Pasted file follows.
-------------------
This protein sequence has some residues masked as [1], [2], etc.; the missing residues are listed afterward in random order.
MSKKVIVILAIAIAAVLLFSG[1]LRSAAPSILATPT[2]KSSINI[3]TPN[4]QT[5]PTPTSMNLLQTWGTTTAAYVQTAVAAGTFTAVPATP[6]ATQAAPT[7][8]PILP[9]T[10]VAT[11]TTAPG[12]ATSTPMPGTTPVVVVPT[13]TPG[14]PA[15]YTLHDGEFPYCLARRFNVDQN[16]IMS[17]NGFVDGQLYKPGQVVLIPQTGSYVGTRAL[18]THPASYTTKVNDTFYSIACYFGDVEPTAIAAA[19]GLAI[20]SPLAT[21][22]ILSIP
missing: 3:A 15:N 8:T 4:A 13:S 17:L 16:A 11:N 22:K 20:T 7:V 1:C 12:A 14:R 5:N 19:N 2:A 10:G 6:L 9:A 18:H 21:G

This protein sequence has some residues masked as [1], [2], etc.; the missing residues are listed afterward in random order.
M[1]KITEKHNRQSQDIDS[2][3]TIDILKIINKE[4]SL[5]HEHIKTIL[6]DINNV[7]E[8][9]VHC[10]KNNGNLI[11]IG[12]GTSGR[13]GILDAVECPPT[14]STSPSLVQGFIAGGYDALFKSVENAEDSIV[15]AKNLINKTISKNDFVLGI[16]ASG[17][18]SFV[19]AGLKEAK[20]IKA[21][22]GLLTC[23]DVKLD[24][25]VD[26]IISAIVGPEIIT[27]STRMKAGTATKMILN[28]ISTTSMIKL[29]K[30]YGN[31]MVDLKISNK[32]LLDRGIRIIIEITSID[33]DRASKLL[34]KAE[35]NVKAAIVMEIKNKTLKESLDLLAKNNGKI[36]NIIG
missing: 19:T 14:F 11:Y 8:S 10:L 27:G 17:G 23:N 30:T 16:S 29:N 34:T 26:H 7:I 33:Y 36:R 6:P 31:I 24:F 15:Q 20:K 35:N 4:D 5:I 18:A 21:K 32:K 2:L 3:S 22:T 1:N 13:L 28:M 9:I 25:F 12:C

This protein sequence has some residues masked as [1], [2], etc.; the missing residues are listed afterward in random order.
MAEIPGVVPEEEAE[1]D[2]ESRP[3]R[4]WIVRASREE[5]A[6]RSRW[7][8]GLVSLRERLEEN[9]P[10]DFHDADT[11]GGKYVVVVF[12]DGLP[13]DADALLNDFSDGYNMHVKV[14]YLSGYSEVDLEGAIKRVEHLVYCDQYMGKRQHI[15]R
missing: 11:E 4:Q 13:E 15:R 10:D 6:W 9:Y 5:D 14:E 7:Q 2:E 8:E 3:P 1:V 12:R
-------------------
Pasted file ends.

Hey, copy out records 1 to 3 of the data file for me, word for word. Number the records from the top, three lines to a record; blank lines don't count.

This protein sequence has some residues masked as [1], [2], etc.; the missing residues are listed afterward in random order.
MSKKVIVILAIAIAAVLLFSG[1]LRSAAPSILATPT[2]KSSINI[3]TPN[4]QT[5]PTPTSMNLLQTWGTTTAAYVQTAVAAGTFTAVPATP[6]ATQAAPT[7][8]PILP[9]T[10]VAT[11]TTAPG[12]ATSTPMPGTTPVVVVPT[13]TPG[14]PA[15]YTLHDGEFPYCLARRFNVDQN[16]IMS[17]NGFVDGQLYKPGQVVLIPQTGSYVGTRAL[18]THPASYTTKVNDTFYSIACYFGDVEPTAIAAA[19]GLAI[20]SPLAT[21][22]ILSIP
missing: 3:A 15:N 8:T 4:A 13:S 17:L 16:A 11:N 22:K 20:T 7:V 1:C 12:A 14:R 5:N 19:N 2:A 10:G 6:L 9:A 18:H 21:G

This protein sequence has some residues masked as [1], [2], etc.; the missing residues are listed afterward in random order.
M[1]KITEKHNRQSQDIDS[2][3]TIDILKIINKE[4]SL[5]HEHIKTIL[6]DINNV[7]E[8][9]VHC[10]KNNGNLI[11]IG[12]GTSGR[13]GILDAVECPPT[14]STSPSLVQGFIAGGYDALFKSVENAEDSIV[15]AKNLINKTISKNDFVLGI[16]ASG[17][18]SFV[19]AGLKEAK[20]IKA[21][22]GLLTC[23]DVKLD[24][25]VD[26]IISAIVGPEIIT[27]STRMKAGTATKMILN[28]ISTTSMIKL[29]K[30]YGN[31]MVDLKISNK[32]LLDRGIRIIIEITSID[33]DRASKLL[34]KAE[35]NVKAAIVMEIKNKTLKESLDLLAKNNGKI[36]NIIG
missing: 19:T 14:F 11:Y 8:S 10:L 27:G 17:G 23:N 30:T 16:S 29:N 34:T 26:H 7:I 33:Y 36:R 6:P 31:I 24:F 15:Q 20:K 35:N 4:D 5:I 18:A 21:K 32:K 2:L 3:S 22:T 1:N 13:L 28:M 9:I 25:F 12:C

This protein sequence has some residues masked as [1], [2], etc.; the missing residues are listed afterward in random order.
MAEIPGVVPEEEAE[1]D[2]ESRP[3]R[4]WIVRASREE[5]A[6]RSRW[7][8]GLVSLRERLEEN[9]P[10]DFHDADT[11]GGKYVVVVF[12]DGLP[13]DADALLNDFSDGYNMHVKV[14]YLSGYSEVDLEGAIKRVEHLVYCDQYMGKRQHI[15]R
missing: 11:E 4:Q 13:E 15:R 10:D 6:W 9:Y 5:D 14:E 7:Q 2:E 8:E 3:P 1:V 12:R